It has been–OMG–three years since my last post! Motherhood, full-time editorial work, motherhood, a long illness, and motherhood have kept me away.
My daughter is now 6. And I’m back.
I still love historical fiction. I am also testing new waters, venturing into the realm of fantasy. I have a stack (and I mean a huge! stack) of books tempting me on my bedside table. The one I’m reading right now is V.E. Schwab’s A Darker Shade of Magic. I’m about 60 pages in and so far so good. I have no patience for a novel that doesn’t capture my attention within 50 pages (which I know will make me miss a few gems), but this one has caught me. The concept of “location” travel in a city that has been split into four “realms” (Red, White, Grey, and Black London), not time travel, is intriguing. Add to that, only certain magically inclined people, called Antaris, can travel among the three realms, and so it is with Kell, the main character.
The author posted a list of the fun elements of her book on Goodreads:
–Sadistic kings (and queens)
–A royal who is equal parts Prince Harry and Jack Harkness
–More magic (blood magic, elemental magic, bad magic, etc. etc.)
–Epic magicky fight scenes
–And coats with more than two sides
What’s there not to like??? I’ll write a full review when I’m done.
Other FANTASY NOVELS that are staring at me from the table are:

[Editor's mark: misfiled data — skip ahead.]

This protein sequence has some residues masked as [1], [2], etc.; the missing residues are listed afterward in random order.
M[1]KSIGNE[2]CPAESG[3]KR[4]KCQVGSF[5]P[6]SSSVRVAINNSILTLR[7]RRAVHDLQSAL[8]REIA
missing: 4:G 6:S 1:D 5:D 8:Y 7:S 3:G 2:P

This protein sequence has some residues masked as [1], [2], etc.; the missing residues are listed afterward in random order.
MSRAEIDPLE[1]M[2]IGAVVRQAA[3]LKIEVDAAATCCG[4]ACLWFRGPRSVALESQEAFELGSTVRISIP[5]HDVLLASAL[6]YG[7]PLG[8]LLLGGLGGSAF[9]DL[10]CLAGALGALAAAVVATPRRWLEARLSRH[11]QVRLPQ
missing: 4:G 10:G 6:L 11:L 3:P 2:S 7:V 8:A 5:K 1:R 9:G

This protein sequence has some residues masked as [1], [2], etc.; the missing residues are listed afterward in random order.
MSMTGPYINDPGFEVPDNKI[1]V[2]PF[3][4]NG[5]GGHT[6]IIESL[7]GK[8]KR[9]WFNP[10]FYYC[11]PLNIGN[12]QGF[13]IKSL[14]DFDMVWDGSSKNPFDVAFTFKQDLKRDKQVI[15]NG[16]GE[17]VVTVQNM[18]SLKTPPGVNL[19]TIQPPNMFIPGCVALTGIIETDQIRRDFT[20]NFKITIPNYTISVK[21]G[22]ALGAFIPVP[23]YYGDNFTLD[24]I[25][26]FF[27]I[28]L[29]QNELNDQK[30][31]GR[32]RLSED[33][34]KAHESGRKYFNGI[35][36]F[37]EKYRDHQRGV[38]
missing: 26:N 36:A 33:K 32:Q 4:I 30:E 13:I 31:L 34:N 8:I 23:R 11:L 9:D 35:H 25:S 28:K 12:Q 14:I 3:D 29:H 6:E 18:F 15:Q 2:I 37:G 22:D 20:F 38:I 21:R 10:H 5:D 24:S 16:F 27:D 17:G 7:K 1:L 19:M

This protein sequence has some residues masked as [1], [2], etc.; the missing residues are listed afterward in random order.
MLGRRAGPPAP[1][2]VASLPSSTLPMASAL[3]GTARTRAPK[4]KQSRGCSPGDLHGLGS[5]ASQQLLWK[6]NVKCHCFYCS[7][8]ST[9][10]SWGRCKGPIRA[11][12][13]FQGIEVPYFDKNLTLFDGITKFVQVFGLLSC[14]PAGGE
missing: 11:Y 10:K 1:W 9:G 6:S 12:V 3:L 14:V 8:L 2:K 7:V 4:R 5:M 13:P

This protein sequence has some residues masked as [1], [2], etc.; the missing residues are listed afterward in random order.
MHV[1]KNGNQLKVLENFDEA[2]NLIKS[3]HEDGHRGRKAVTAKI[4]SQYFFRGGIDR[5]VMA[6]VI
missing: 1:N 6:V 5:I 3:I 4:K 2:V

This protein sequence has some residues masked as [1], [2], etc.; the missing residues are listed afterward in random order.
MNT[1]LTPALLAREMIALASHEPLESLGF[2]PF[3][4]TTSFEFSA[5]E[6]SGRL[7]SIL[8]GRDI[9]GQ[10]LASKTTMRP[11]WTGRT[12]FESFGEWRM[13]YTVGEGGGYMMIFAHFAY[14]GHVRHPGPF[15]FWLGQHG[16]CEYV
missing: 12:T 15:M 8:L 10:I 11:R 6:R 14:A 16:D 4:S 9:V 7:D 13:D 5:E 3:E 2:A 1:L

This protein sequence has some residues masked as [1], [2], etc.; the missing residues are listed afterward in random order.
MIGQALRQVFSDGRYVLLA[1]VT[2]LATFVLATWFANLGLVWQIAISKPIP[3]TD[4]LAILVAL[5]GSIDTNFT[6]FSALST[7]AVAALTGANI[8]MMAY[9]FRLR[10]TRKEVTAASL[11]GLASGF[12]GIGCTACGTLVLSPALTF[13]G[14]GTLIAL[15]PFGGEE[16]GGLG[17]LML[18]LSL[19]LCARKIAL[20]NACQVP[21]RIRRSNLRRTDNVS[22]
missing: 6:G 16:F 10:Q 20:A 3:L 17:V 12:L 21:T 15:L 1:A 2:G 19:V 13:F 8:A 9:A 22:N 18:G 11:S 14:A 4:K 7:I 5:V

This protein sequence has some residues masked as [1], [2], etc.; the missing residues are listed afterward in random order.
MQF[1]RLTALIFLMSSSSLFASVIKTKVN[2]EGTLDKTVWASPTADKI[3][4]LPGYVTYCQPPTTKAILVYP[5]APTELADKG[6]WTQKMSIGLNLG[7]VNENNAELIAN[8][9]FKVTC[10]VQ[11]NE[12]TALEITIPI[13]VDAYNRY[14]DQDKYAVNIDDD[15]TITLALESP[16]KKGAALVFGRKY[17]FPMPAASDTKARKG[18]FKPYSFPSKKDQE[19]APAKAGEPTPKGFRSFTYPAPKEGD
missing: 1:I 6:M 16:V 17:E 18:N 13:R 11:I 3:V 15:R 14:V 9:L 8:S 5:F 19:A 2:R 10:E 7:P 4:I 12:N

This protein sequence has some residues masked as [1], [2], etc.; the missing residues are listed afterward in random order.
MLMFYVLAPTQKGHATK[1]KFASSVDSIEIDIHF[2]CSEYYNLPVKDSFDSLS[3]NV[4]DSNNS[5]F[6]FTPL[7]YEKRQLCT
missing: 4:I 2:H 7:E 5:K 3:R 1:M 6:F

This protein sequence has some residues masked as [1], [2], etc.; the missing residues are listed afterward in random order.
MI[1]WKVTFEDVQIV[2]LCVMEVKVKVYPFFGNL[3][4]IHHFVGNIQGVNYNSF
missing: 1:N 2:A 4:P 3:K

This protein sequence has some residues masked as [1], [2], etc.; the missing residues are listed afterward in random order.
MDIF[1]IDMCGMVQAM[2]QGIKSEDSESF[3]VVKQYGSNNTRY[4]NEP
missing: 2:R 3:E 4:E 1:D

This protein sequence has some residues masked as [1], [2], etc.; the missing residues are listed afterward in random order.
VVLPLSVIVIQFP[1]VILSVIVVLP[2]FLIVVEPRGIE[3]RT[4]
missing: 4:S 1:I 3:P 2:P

The Curse of Challion by Lois McMaster Bujold
Daughter of the Empire by Raymond E. Feist
Mistborn by Brandon Sanderson
Kushiel’s Dart by Jacqueline Carey (I read this a while ago and I remember being intrigued by the BDSM aspect of a political story, but the BDSM isn’t gratuitous. Trust me. It can’t hurt to read it and see if I have a different view this time.)
A Discovery of Witches by Deborah Harkness
A Secret History of Witches by Louisa Morgan
The Vampire Chronicles by Anne Rice (not sure if this can be categorized as fantasy)
HISTORICAL FICTION on the table:
A Gentleman in Moscow by Amor Towles
The Revolution of Marina M by Janet Fitch
In the past year, I’ve read Below Stairs: The Classic Kitchen Maid’s Memoir That Inspired Upstairs Downstairs and Downton Abbey. Had to, being a fan of these types of period pieces. I wasn’t impressed. This is an amateur writer–who prose is simplistic and unsophisticated, who was obviously published to feed the public’s infatuation with all things Downton Abbey. Guilty here! Really, it was a waste of time. I don’t recommend it.
Hillbilly Elegy by J.D. Vance was another read I dug into for the same reason as Below Stairs. And that, too, I can’t say much good about. All the non-Trumpies are trying to understand the Trumpies who voted for him, and this book–so claims the publisher–will do that. Instead, it was, like Below Stairs, a simplistic, black-and-white, unsophisticated, and unthoughtful stereotyping of a certain class that even those voters wouldn’t agree fit them all. In truth, this was an autobiography. One person’s hick experience. It doesn’t apply to the rest of the world. Another waste of time.